- Kratos' family is shown to be the only people he has ever truly loved. The only time he has ever been seen smiling was when he found Calliope in the Underworld. Kratos was very distraught when he had to leave her once again. Later, when he encounters an illusion of his late wife, he begs her for forgiveness, something he has never been seen doing before. When he is forced to kill his mother, he is distraught by her passing. When his younger brother Deimos is killed, Kratos is devastated before he unleashes his rage on Thanatos for his actions. He also cares a lot about his second child, Atreus, protecting him on the way during some situations, he is also more concerned about his well-being and temperament, frantically seeking Freya's help because he fell ill from his induced rage, he also disciplines his son like any typical father could. While his relationship with Faye, his second late wife, was not known well, he was visibly angered when Atreus accuses him of not mourning for her.
- Kratos' standard outfit appearance had little changes throughout the games. In God of War and God of War: Ascension, his hands were without any gloves, and he had nothing but white cloth between the chains and the skin of his arms. His belt changes between God of War and God of War II, in the former, he wears a red leather belt, in the latter, he was wearing a gold one, this was kept to God of War III. His skirt is the same as in later games in God of War: Ascension, but seems like it is new and undamaged. In Chains of Olympus, his skirt seems to be torn apart in some places, as in God of War, and you can clearly see his red gloves. As a God in God of War II, while wearing his god armor, the skirt is intact just to be torn apart again after the Colossus of Rhodes smashed him and broke the armor, and the gloves are kept. The final outfit from God of War II is pretty much the same as the one in the sequel. Also, in God of War II and III, Kratos wears a red leather armlet beneath the chains in his arms. The only difference between the two games is that his skirt seems to be shorter in the HD scenes of God of War II and God of War III than that in the gameplay of God of War II. This could be because of his years of trial and error, fighting creatures and gods, that caused his skirt damage. In the new God of War, if inspected closely, one can see of what remains of his old skirt in his waist.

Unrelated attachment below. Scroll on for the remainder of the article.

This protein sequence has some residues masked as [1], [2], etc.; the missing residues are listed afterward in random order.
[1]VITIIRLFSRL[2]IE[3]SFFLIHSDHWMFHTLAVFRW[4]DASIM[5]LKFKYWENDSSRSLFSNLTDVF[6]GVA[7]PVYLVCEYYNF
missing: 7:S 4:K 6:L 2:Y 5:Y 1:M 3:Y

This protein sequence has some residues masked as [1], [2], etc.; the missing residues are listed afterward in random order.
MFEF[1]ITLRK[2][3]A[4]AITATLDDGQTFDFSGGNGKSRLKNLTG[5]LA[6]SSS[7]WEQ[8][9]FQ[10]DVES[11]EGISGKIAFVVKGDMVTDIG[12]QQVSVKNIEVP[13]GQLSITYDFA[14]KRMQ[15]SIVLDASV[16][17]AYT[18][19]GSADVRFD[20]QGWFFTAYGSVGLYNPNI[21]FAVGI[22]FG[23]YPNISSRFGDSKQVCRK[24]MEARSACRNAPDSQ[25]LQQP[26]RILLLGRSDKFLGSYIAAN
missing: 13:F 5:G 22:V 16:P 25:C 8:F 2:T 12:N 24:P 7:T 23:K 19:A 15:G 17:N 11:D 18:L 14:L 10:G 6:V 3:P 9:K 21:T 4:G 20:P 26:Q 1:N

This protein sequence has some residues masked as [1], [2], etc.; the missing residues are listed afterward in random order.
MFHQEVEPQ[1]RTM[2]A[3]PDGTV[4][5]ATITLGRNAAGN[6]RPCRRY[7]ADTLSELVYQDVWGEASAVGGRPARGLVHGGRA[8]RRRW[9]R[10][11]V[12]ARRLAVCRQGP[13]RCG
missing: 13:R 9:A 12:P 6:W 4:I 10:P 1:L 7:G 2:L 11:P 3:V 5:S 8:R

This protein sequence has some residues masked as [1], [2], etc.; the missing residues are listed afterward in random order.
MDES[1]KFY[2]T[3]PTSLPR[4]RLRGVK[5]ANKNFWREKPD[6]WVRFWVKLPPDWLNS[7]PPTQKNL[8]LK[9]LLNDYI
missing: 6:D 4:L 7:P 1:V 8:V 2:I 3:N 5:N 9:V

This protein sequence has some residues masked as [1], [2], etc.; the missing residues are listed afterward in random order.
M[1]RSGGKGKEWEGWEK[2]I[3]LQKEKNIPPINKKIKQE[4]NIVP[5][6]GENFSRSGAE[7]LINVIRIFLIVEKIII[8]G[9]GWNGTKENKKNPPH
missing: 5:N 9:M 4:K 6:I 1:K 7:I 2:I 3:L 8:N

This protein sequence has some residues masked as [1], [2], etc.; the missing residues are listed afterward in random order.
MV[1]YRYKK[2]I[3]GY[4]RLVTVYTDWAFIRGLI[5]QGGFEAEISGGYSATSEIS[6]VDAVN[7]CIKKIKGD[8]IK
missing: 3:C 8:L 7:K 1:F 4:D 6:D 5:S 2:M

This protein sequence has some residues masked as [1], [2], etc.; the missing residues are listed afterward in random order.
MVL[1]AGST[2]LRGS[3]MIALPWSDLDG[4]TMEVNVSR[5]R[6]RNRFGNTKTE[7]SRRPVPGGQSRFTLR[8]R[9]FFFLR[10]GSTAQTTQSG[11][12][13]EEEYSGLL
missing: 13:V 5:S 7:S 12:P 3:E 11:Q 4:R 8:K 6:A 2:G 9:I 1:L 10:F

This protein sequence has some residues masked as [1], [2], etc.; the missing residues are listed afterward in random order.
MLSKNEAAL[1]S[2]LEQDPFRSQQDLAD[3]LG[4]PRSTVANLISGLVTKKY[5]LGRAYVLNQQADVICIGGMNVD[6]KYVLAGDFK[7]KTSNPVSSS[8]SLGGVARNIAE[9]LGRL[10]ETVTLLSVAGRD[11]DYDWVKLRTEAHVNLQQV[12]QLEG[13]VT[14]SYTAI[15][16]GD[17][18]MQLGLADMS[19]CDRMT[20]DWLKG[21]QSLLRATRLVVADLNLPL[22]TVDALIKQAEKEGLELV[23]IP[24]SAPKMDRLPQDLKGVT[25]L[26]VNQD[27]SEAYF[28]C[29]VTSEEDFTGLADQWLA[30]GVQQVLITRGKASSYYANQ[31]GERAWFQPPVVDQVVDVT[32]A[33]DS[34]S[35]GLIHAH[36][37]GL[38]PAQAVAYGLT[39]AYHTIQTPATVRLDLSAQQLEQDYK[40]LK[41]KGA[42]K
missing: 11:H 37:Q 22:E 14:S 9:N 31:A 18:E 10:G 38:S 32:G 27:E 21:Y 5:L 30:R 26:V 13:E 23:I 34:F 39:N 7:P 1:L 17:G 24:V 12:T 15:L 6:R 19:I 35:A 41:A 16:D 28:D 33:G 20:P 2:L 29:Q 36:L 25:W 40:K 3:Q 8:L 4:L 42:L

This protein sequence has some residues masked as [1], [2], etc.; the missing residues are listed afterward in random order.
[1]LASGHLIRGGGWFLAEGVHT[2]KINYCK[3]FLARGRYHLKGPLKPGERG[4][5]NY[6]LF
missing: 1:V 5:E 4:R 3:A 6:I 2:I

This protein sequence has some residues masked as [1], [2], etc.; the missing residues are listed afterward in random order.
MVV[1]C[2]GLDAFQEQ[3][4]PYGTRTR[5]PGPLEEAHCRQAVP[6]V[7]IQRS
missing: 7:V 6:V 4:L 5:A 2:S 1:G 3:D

- Developer Stig Asmussen has revealed that David Jaffe intended for Kratos to take on the Norse and Egyptian gods after having defeated Zeus and the Greek pantheon. His intention for the former was confirmed with the release of God of War.